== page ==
The traditional Japanese gardens were conceived to reproduce nature in its pure essence. Here, the highest level of artificiality generates the strongest impression of naturality. This tension between the will to dominate nature, and the awareness of being overwhelmed, contributed to developing the finest cultural and natural heritages in Japan. Then, the concrete arrived.
Since the 1950s, Japan started promoting sizeable civil engineering projects to fuel the nation's economic development after the war. Something similar also happened in Italy in the same period, until the middle 80s, when landscape constraints started to be imposed. Unfortunately, Japan seems still not aware of the importance of protecting the coastal heritage, lacking proper integrated coastal management.
People often don't even realize this problem. Most hadn't seen the natural beach environments before the concrete structures were installed, blocking the ocean's view and limiting the access to the shoreline.
Giovanni Masucci - Italian marine biologist at the University of the Ryukyus – has studied the impact of Coastal Armoring and its contribution to shrinking the beaches. "If we fix the coastline with hard structures, the beach is not free to shift backward or forward, and this leads, in many cases, to beach disappearance," says Masucci to describe the process of passive erosion.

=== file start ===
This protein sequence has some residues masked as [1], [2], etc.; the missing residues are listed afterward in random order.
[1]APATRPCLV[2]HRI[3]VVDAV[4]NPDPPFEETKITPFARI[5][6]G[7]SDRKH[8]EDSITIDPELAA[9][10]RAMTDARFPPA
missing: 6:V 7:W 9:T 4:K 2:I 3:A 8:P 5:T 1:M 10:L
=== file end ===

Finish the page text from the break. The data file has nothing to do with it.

Especially after the big earthquake and tsunami that affected eastern Japan in March 2011, huge landfills and massive seawalls have buried thousands of kilometers of coastlines. People of the northeast coast have rebuilt their lives alongside massive sea walls. The actual effectiveness of such barriers has long been debated.
Some critics argued that the walls offered little protection against major tsunamis, with failures that can become catastrophic. Many experts have also pointed out that the walls provide residents with a false sense of security, discouraging a quick evacuation.
Last but not least, the well-being of coastal communities shall also be taken into consideration.
'It feels like we're in jail', says, for example, one of the locals affected by the giant seawalls. "Everyone here has lived with the sea, through generations. The wall keeps us apart - and that's unbearable." Locals are now feeling like prisoners separated from the sea with a wall that they didn't ask.